Sara Lee Corporation
Sara Lee is a worldwide manufacturer and wholesaler of over 200 brands ranging from their signature cheesecake to Ball Park hotdogs to Kiwi shoe polish. The company has significant foreign operations focusing on food, coffee and household products. For its fiscal year ended June 28, 2008 "approximately 50% of sales and the majority of operating segment income were generated outside the U.S. (Sara Lee 2008 Annual Report, issued 9/1/08.)
The heart and soul of Sara Lee were born in a Chicago bakery founded by Charles Lubin in 1951. Lubin launched a line of cheesecakes named after his daughter which became popular because of their quality and appeal. A big company, whose name is no longer important, acquired Sara Lee in 1956. Over the following decades the company engaged in a series of acquisitions of far-flung and diverse operations and grew into "...a sagging hodgepodge of disparate businesses...." (Wall Street Journal, High Costs Put Sara Lee CEO in a Bind by Julie Jargon, 7/23/08.)
In 2001, under CEO C. Steven McMillan, the company began a shedding process in which it attempted, with some success, to rediscover itself and its core business of quality branded food products. The useless, the unnecessary and the irrelevant were stripped away or sold off such as retail coffee (2005); apparel, including Hanes Brands (2006); European meat (2007); and Mexican meat and foodservices sauces and dressings (2008). (Hoovers' October 2008 Sara Lee Profile.) In 2005, new CEO Brenda Barnes continued and intensified this shedding process.
Over the past three fiscal years the company has experienced strong sales growth. Net sales in billions of dollars for fiscal years ended in 2006, 2007 and 2008 were $11.175, $11.983 and $13.212, respectively. Sara Lee is organized into six business segments.
Three of the company's business segments operate primarily in the U.S. North American Retail Meats (18% of 2008 sales) sells packaged meats including Ball Park hot dogs, Jimmy Dean breakfast sausage, and Hillshire Farm deli items. North American Retail Bakery (17%) sells the company's famous line of cheesecakes and other baked goods including bread. The Sara Lee brand surpassed $1 billion in sales for fiscal 2008. The Foodservice segment (17%) sells a variety of beverages, commodity meats, and private label baked goods to institutional and business customers and is disposing of its sauces and dressings product line to Richelieu Foods (BNET Industries, All Would Be Well for Sara Lee, but for Those Pesky Costs by Dan Mitchell, 9/2/08.)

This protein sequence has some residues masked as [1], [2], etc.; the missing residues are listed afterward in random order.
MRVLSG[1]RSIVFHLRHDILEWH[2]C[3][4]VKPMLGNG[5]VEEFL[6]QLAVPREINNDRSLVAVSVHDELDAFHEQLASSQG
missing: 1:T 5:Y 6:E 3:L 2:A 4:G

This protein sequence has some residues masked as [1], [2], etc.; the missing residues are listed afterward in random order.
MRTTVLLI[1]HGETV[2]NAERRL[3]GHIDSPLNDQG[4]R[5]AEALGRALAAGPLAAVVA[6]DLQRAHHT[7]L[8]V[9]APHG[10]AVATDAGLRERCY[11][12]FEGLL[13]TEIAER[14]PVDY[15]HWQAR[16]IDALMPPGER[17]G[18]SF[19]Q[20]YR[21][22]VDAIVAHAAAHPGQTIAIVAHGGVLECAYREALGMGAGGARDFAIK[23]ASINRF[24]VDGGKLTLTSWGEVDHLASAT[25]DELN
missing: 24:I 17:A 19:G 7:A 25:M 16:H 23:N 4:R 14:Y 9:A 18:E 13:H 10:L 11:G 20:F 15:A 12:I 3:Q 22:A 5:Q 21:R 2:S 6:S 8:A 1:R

The remaining three segments operate abroad. International Beverage (24% of 2008 sales) sells coffee and tea worldwide. Its Cafe Pilao coffee is the leading brand in Brazil. International Bakery (7%) sells baked and dough products primarily to Europe. The Household and Body Care Segment (17%) sells packaged consumer goods worldwide, including Kiwi shoe polish. (Percentage sales by segment are from the 2008 Annual Report.) Table A (see appendix) summarizes recent segment sales and changes in unit volumes and aggregate prices.
Company strategy, as stated in its most recent annual report, “...is focused on building sustainable, profitable growth over the long term by achieving share leadership in its core categories; [and] innovating around its core products....” Sara Lee clearly recognizes that its capacity for success hinges on maintaining and building up the strength of its brands: “The consumers’ willingness to purchase our products depends on our ability to offer brand value
The primary industry in which Sara Lee operates is packaged food and consumer products. Its primary markets are the United States and Western Europe. (Hoovers' Sara Lee Profile). Sara Lee's "significant customers include mass retailers and supermarket chains in both the United States and Europe." (New York Times Company Information, 10/16/08).
The most important economic trend besetting the company is "soaring grain costs." (Wall Street Journal, Food Giants Race to Pass Rising Costs to Shoppers by Scott Kilman, 8/8/08). The surging cost of raw materials for food manufacturers like Sara Lee is significant: "...in the summer of 2006, the price of corn had stayed below $3 a bushel for a decade. In the space of two years it surged as high as $7 a bushel. Soybean and wheat made similar moves." Brenda Barnes,
CEO of Sara Lee, summarized current negative economic trends by saying "everyone's adjusting."